Council to consider sewer project for Chapel Street


BURRILLVILLE – The Town Council will look at a project to extend the town sewer line to a stretch of roadway along Chapel Street where there’s currently a gap, a project members say they’re hopeful will increase economic development in the area.

The sewer would be extended across a roughly half mile stretch, from an area just past the roadway’s intersection with River Street to Pascoag Main Street.

And while the project is still in the planning stages, the board took a first step toward making it a reality this month, with a request to the Rhode Island Department of Environmental Management Office of Water Resources to have it added to the project priority list for 2020.

Once added to the list, the installation would be eligible for a possible loan from the Clean Water State Revolving Fund.

The underdeveloped stretch of road where there’s a gap in sewer lines includes the Sunoco gas station, and other businesses like Chums Liquor.

“I believe economic development along the Chapel Street corridor is a long time coming,” said Councilor Donald Fox. “The restrictions and lack of success that we’ve seen there are because we don’t have a sewer. We all recognize that.”

Read more about the above advertised project here.

Estimates for the project provided to the Burrillville Sewer Commission by consulting firm James Germenia & Associates show two potential options for extending the sewer line. The first would see a gravity sewer with a pump station installed near the river on the road for a cost of $1,202,800, or $1,533,704 once financing costs are rolled in.

“The pump station would discharge via a force main along Chapel Street to an existing sewer manhole located on Main Street,” notes a letter from Principal James Germenia.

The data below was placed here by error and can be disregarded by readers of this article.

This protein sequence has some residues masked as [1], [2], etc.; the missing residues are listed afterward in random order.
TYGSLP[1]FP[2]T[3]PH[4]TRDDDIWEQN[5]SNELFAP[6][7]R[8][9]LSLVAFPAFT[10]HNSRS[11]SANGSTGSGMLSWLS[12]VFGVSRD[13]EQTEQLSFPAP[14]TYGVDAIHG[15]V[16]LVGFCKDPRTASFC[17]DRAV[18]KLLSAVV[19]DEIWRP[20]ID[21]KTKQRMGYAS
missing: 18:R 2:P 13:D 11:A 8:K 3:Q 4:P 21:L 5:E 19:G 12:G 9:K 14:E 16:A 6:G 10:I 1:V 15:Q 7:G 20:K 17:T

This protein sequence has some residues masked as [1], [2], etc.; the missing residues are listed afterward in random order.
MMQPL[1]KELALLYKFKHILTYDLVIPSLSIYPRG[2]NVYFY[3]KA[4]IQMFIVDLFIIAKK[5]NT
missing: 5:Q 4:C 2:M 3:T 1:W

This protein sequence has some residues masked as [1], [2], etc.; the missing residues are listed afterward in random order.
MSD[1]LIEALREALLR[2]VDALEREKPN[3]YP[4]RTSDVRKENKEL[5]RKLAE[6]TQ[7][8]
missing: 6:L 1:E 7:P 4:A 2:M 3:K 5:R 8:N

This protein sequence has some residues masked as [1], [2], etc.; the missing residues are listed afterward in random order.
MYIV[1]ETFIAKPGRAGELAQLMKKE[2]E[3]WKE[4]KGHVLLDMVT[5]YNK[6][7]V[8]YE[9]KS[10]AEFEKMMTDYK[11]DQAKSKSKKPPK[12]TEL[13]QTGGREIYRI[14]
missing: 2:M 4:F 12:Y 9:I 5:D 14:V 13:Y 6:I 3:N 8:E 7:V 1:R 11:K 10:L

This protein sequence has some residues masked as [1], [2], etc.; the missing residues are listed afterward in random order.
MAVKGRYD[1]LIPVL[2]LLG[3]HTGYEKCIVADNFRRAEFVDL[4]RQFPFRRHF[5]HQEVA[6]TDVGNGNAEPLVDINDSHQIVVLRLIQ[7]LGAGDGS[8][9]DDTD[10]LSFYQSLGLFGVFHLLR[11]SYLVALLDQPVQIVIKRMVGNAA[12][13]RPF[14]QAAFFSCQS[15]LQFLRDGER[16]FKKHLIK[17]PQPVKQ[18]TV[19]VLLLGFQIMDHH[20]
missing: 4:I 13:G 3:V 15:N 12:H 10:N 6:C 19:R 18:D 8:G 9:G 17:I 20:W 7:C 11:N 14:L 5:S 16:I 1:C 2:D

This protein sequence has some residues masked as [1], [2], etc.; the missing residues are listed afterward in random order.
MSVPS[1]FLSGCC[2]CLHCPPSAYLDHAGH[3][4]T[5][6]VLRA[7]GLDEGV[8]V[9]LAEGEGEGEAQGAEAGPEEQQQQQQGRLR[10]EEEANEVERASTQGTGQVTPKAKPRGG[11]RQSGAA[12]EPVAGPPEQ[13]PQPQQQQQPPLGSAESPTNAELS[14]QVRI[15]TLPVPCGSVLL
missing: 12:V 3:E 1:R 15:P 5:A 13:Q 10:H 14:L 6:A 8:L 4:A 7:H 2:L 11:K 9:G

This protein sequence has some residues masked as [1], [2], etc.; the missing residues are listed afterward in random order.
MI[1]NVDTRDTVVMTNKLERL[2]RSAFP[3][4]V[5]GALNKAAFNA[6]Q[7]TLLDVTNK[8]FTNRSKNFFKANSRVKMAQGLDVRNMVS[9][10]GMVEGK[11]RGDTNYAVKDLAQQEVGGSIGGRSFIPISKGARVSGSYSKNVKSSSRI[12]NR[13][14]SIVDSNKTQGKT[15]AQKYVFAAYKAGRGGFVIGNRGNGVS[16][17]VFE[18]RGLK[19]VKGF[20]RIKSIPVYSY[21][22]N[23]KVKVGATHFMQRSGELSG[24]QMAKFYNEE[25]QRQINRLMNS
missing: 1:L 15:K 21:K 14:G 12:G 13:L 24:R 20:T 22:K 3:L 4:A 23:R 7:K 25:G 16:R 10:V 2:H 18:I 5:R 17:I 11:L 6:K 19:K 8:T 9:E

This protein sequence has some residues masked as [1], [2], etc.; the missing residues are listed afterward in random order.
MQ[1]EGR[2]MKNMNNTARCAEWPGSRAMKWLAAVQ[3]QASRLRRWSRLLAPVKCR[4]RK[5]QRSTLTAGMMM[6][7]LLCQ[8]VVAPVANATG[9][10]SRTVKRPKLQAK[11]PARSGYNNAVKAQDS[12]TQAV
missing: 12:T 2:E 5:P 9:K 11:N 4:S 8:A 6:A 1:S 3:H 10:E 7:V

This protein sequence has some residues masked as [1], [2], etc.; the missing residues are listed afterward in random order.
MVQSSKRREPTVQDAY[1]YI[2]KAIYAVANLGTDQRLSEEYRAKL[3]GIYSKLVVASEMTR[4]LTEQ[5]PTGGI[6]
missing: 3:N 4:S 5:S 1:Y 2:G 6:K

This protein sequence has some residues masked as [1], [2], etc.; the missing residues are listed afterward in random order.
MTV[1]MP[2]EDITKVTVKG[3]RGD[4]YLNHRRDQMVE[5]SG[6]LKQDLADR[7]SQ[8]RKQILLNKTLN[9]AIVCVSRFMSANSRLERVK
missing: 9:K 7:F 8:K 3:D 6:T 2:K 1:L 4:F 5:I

The second option would see a low pressure sewer system installed at a cost of $612,208, or $759,491 with financing. 

“I would be very much in favor of the less expensive option when we get to that point,” said Councilor Dennis Anderson. 

Town Manager Michael Wood explained that the town had to submit the project for RIDEM’s list by the deadline of Wednesday, April 17 to be considered for the upcoming year. 

“You’re not committing to anything,” Wood told council members. “The only reason you do the more expensive is if engineering-wise you can’t do what you want. If you apply for less, you can’t get more.”

Wood said that while the town would coordinate the project and secure financing, the Sewer Commission would take over the system once it’s complete. 

Fox questioned who would ultimately pay for the extension. 

“Not everyone pays a sewer bill in town. You’re either on the sewer or you’re not,” Fox said. “Is it going to be the broad taxpayer in town or the people who are part of the sewer system?”

Wood answered that there are a number of different options for how the project could be paid for, including putting an assessment on the property owners, incorporating cost of construction into sewer fees, and implementing a hookup fee.

“Those things haven’t been discussed yet,” said Wood. “I’m going to guess the cost of this is going to be a combination of debt service to the entire community, some of that offset by a service charge for the line itself. It is a hybrid and I don’t have the specifics.”

Anderson said the economics could work out for everyone if new taxpayers come on board as a result of the project.

“The whole thing makes sense if we get economic development in that stretch,” said Anderson. “I think if we feel confident the economic development is going to happen and we move forward with it and it does, it’s all going to work itself out.”

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